It’s possible to provide multiple generic enumerators for a single class. The trick is that clients must specify which enumerator to use.
Here is one way to parse and sort a string with comma-delimited numbers:
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Cloning C# objects is one of those things that appears easy but is actually quite complicated with many “gotchas.” This article describes the most common ways to clone a C# object.
Methods that affect a Windows Forms control can be executed only on the thread that created the control. .NET does not permit directly manipulating controls across threads. The Visual Studio compiler under .NET 2.0 will mark these attempts as errors. .NET 1.1 will allow them, but these will often result in unexpected behavior like incorrectly-painted controls.
It’s important to note that an enumerator does not have exclusive, thread-safe access to its collection. Even when a collection is synchronized, other threads can still modify the collection. Therefore, a collection’s contents can change while enumerating through it, which will cause the enumerator to throw an exception. So there are three key ways to safely enumerate a collection:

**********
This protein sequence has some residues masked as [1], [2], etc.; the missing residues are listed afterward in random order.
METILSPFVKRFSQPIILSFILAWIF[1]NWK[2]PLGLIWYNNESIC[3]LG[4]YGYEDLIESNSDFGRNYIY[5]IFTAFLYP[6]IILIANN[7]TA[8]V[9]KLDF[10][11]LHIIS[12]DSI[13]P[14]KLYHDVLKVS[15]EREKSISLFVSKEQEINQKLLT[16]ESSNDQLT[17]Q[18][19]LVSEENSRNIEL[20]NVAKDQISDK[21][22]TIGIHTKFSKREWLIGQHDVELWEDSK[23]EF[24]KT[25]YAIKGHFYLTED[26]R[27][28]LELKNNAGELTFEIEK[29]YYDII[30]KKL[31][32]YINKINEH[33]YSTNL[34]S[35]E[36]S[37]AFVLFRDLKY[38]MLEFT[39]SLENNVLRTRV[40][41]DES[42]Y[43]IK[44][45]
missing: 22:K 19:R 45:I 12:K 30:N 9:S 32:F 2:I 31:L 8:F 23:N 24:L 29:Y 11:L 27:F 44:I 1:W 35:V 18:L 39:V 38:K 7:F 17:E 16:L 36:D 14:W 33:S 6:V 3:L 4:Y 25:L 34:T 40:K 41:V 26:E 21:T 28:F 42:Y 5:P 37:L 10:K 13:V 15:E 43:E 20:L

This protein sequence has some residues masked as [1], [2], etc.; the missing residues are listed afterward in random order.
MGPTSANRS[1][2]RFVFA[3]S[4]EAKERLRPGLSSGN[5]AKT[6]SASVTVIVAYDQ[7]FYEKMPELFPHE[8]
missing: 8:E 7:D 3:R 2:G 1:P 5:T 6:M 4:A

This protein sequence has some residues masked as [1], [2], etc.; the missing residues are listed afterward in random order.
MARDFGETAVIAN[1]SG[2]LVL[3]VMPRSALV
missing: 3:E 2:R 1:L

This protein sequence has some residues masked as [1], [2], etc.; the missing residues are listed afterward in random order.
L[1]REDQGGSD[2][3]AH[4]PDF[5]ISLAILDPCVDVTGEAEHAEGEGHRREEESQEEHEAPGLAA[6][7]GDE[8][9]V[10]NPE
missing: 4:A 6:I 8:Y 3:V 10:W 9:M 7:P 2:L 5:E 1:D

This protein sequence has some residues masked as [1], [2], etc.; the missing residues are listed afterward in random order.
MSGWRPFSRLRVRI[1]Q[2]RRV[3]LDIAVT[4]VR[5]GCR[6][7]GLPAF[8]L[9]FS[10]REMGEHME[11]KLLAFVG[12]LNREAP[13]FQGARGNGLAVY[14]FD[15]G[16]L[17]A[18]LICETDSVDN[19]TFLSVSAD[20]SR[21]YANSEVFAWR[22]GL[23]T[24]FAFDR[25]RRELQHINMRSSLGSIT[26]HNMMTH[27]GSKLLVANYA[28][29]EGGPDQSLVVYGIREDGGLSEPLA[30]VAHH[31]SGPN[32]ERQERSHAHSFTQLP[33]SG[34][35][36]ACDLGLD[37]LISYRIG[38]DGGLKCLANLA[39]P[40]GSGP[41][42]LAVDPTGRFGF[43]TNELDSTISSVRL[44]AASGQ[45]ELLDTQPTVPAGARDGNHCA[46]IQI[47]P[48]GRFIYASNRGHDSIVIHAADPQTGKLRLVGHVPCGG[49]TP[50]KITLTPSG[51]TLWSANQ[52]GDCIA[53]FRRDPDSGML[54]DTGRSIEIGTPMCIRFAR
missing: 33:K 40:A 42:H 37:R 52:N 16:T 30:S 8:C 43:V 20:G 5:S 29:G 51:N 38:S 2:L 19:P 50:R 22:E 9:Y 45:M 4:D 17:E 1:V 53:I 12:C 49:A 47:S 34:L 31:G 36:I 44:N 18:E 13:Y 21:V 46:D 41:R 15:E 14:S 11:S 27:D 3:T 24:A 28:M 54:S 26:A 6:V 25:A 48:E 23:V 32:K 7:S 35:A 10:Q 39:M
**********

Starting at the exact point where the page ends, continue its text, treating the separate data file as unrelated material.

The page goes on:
When you execute a macro in Visual Studio, a balloon pops up in the system tray to indicate the macro is running, and it’s accompanied by the typical balloon “pop” sound. The problem is on most fast development PCs, the balloon is visible for only a fraction of a second and therefore of little use. And the pop sound can become annoying if you use macros extensively.